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U.S. Halts Talks With Russia Over Syria


FILE - children peer from a partially destroyed home in Aleppo, Syria.

Although Russia says it is fighting terrorists in Syria, its targeting of innocent civilians undermines that claim.

The United States has halted its bilateral engagement with Russia on the cessation of hostilities in Syria. The move comes after an intense, prolonged effort on the part of U.S. Secretary of State John Kerry to induce Russia to use its leverage with the Assad regime and commit to a real cessation of hostilities, humanitarian access to besieged communities, and a return to a negotiated process that would lead to a political transition.

Instead, Russia, with the help of Assad’s regional ally Iran, continued to pursue a military course, “inconsistent,” as State Department Spokesperson John Kirby said in a written statement, “with the Cessation of Hostilities as demonstrated on their intensified attacks against civilian areas, targeting of critical infrastructure such as hospitals, and preventing humanitarian aid from reaching civilians in need.”

Speaking to the Security Council September 29, the United Nations Humanitarian Affairs and Emergency Relief Coordinator Stephen O’Brien called the situation in Syria one of “sheer and unbridled horror.” He said east Aleppo has descended “into the pitiless and merciless abyss of a humanitarian catastrophe.”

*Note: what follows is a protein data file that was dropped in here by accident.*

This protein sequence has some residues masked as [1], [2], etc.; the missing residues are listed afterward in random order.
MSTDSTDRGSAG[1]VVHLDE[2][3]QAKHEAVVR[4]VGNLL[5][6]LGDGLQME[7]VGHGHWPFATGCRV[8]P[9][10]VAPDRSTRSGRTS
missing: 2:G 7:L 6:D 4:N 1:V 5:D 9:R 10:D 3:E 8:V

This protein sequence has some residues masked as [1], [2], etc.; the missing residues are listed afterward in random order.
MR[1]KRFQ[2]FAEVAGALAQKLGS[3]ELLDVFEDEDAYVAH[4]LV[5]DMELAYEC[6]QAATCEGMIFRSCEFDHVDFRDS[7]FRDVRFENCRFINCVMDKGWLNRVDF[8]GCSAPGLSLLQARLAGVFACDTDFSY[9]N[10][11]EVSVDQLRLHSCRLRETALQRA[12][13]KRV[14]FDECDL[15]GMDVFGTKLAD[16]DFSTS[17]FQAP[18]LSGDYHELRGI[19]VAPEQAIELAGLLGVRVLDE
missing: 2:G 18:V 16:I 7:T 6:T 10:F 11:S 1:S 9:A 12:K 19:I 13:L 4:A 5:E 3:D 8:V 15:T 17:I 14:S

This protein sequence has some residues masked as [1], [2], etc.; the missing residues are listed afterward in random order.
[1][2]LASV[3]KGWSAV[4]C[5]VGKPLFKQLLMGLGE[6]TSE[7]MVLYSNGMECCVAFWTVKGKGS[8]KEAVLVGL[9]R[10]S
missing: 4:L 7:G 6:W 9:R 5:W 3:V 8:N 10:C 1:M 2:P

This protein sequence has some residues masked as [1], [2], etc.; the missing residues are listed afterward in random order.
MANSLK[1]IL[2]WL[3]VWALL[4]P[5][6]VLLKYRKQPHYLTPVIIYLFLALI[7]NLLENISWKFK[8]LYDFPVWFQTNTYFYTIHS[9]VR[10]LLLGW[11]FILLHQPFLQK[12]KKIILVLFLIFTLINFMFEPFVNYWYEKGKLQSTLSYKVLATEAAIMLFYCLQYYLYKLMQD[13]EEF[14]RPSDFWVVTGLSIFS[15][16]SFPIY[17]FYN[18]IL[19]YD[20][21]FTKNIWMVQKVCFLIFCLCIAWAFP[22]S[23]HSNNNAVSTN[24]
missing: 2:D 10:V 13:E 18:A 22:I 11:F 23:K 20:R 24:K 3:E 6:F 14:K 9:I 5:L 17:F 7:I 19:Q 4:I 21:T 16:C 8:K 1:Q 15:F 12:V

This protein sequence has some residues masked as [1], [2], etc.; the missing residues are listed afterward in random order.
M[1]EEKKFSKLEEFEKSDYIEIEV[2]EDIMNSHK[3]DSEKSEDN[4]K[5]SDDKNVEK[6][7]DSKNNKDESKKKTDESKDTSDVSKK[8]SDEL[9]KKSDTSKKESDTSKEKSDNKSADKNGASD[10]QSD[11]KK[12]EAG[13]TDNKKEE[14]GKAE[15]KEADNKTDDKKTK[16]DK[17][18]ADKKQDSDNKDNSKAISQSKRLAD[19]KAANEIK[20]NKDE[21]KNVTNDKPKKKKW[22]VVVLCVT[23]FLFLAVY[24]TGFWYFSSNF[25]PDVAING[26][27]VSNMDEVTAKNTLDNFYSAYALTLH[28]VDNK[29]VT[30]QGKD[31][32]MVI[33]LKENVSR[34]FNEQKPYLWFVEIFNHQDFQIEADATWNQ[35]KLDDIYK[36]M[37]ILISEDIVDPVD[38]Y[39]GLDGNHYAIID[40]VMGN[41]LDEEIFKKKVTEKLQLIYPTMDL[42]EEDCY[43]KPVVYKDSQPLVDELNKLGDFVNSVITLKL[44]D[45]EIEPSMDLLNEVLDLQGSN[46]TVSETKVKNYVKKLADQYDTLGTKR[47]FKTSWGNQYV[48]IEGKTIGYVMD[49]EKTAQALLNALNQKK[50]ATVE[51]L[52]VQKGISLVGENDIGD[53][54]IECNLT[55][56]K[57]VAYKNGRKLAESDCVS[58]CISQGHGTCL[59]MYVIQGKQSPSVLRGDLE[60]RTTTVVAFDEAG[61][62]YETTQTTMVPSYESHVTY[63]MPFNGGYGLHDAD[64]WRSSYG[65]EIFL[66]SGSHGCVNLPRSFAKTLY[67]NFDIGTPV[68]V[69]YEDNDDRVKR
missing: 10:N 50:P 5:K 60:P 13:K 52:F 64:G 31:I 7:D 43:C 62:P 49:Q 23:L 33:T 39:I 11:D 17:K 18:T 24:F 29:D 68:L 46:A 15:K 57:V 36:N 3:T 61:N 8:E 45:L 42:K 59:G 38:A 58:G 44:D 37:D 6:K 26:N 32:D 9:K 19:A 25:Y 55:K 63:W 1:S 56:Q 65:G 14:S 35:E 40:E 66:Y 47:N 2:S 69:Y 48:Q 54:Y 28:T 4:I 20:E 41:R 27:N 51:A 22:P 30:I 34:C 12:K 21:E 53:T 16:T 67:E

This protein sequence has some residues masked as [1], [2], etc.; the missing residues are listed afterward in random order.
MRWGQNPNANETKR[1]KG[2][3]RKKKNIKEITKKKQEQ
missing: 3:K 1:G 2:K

Although Russia says it is fighting terrorists in Syria, its targeting of innocent civilians undermines that claim. U.S. Ambassador to the UN Samantha Power said, “What Russia is sponsoring and doing is not counter-terrorism; it’s barbarism… What they are doing is sowing not only the doom of this country and these people and this proud civilization of Syria, but it is going to generate more refugee flow, more radicalization. What they are doing is a gift to ISIL and Al-Nusrah, the groups that they claim that they want to stop.”

In remarks in Brussels after the U.S. suspended bilateral talks with Russia, Secretary Kerry said the United States will not abandon the Syrian people or its efforts to pursue peace in Syria. The U.S. will still discuss Syria in multilateral negotiations and will still continue “to pursue a meaningful, sustainable, enforceable cessation of hostilities throughout the country – and that,” he said, “includes the grounding of Syrian and Russian combat aircraft in designated areas.”

“We remain committed to a peaceful, stable, whole, united, nonsectarian Syria,” said Secretary Kerry, “and we’re going to continue to stay active in pursuit of that peace.”

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